The opinion of the court was delivered by: POLLAK
LOUIS H. POLLAK, UNITED STATES DISTRICT JUDGE.
Presently pending before the court are the court's sua sponte order for plaintiffs' attorney to show cause why sanctions pursuant to Federal Rule of Civil Procedure 11 should not be imposed for filing the complaint in this action; defendants' petition for attorney's fees and costs pursuant to Rule 11, 28 U.S.C. § 1927, and 42 U.S.C. § 1988;
plaintiffs' motion for attorney's fees pursuant to 42 U.S.C. § 1988; and plaintiffs' application for delay damages pursuant to Pennsylvania Rule of Civil Procedure 238.
Plaintiffs, Joseph Costello and Michael Caponigro, brought suit for injuries allegedly sustained during plaintiffs' arrest in October 1985. Named as defendants were Philadelphia's Deputy Sheriff Frank Daddario, the City of Philadelphia, Philadelphia's Sheriff and Undersheriff, and seven Philadelphia police officers. Plaintiffs alleged violations of the first, fourth, fifth, eighth, and fourteenth amendments to the United States Constitution and of 42 U.S.C. §§ 1983, 1985, 1986 and 1988; plaintiffs also alleged state law assault and battery by the officers and state law negligence in training the officers and sheriffs by the City and supervising officers. At the close of a five-day jury trial, on consent of all parties, the court: (1) dismissed the claims against all defendants but Deputy Sheriff Daddario, and (2) instructed the jury only on plaintiffs' section 1983 claim against Deputy Sheriff Daddario. The jury returned a verdict of $ 637 in compensatory and $ 10,000 in punitive damages for plaintiff Costello, and $ 10,321 in compensatory and $ 10,000 in punitive damages for plaintiff Caponigro.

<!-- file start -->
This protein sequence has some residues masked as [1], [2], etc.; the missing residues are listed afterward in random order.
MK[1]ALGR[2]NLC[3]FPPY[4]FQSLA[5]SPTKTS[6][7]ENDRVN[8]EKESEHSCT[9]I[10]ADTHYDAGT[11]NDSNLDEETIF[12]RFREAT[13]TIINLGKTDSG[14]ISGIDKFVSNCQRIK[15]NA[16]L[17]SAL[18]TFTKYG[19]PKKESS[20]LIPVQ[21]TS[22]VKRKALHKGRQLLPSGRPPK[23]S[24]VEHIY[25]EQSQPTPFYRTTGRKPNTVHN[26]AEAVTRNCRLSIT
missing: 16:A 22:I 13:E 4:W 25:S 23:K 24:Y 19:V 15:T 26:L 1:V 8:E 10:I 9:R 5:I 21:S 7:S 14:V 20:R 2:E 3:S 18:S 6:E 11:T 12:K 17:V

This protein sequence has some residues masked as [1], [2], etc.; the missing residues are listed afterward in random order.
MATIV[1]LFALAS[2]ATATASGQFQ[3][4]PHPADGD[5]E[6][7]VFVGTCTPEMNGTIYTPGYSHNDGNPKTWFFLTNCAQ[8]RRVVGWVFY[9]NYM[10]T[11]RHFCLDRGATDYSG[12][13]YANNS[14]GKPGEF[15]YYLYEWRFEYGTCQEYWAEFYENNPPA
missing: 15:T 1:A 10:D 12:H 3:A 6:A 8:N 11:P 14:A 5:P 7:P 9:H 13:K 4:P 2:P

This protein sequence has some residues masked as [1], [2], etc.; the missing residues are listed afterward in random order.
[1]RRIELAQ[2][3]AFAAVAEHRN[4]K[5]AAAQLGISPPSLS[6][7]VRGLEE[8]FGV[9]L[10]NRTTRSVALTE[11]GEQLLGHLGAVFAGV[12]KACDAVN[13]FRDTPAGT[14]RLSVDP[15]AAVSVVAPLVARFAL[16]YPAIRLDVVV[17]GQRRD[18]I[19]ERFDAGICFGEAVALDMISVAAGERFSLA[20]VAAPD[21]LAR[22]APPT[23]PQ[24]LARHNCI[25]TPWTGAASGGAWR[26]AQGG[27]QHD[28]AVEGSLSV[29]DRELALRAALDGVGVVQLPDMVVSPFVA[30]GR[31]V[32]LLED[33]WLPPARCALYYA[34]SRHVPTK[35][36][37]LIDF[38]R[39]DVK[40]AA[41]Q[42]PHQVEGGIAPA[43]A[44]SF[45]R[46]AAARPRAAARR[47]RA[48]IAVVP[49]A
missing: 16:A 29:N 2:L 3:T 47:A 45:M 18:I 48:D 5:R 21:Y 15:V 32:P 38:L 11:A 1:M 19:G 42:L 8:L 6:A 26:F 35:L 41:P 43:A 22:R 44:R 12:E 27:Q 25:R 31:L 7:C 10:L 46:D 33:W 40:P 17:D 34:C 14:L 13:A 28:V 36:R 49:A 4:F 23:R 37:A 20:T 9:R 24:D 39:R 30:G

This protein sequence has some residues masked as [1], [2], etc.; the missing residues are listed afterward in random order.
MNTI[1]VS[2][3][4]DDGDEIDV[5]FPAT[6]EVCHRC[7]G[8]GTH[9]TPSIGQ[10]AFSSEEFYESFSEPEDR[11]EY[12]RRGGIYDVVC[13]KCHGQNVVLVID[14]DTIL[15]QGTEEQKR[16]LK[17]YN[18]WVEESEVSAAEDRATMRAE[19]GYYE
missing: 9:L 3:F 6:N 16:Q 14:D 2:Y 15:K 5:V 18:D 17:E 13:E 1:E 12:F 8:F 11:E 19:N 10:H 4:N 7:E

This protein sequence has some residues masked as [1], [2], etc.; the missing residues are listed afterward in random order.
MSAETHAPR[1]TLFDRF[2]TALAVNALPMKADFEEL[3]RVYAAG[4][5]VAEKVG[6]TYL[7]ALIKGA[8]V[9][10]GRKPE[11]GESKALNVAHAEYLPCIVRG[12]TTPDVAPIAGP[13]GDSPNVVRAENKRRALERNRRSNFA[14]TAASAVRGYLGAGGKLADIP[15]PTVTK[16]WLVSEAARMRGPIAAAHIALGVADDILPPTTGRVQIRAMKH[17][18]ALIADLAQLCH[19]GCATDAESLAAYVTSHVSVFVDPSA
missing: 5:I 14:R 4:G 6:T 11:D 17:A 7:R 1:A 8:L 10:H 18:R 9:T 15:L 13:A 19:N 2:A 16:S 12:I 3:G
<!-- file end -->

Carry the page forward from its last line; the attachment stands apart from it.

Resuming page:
For the reasons that follow, I will grant attorney's fees to plaintiffs pursuant to 42 U.S.C. § 1988, but will not award any other sanctions, fees, or damages.
I. Rule 11 Sanctions Against Plaintiffs' Attorney
This court ordered plaintiffs' attorney, Clifford Cohn, Esq., to show cause why Rule 11 sanctions should not be imposed on the basis of his inclusion in the complaint of the seven police officers named as defendants. The order to show cause noted that both plaintiffs testified that they had no knowledge of being injured by any of the named police officers and that the plaintiffs did not inform Mr. Cohn of any such injury. Costello testimony, N.T. 1-6 (Dec. 8, 1988); Caponigro testimony, N.T. 33-34, 39 (Dec. 9, 1989). In addition, plaintiffs presented no evidence at trial that linked their injuries to the defendant police officers.
At the show cause hearing, Mr. Cohn disclosed the information upon which he had relied in drafting the complaint. This information consisted largely of the police reports filed by the various officers at the scene, recording both the events on the day plaintiffs were arrested and subsequent interviews with Deputy Sheriff Daddario and witnesses. Opp. to Order, Exhs. A-E, I. In drafting the complaint, Mr. Cohn had also relied on plaintiff Caponigro's hospital admission records, which stated that Mr. Caponigro was "hit by a night stick" in a "fight with police." Exh. F. At the hearing, Mr. Cohn stressed that the pressures of filing a timely complaint prevented him from conducting further investigation prior to filing. Mr. Cohn noted that neither of his clients could identify any particular officer as having assaulted him, with the result that Mr. Cohn could not -- in drafting the complaint under time pressures for filing that precluded further investigation -- responsibly omit from the category of named defendants any of the police officers present when plaintiffs were arrested.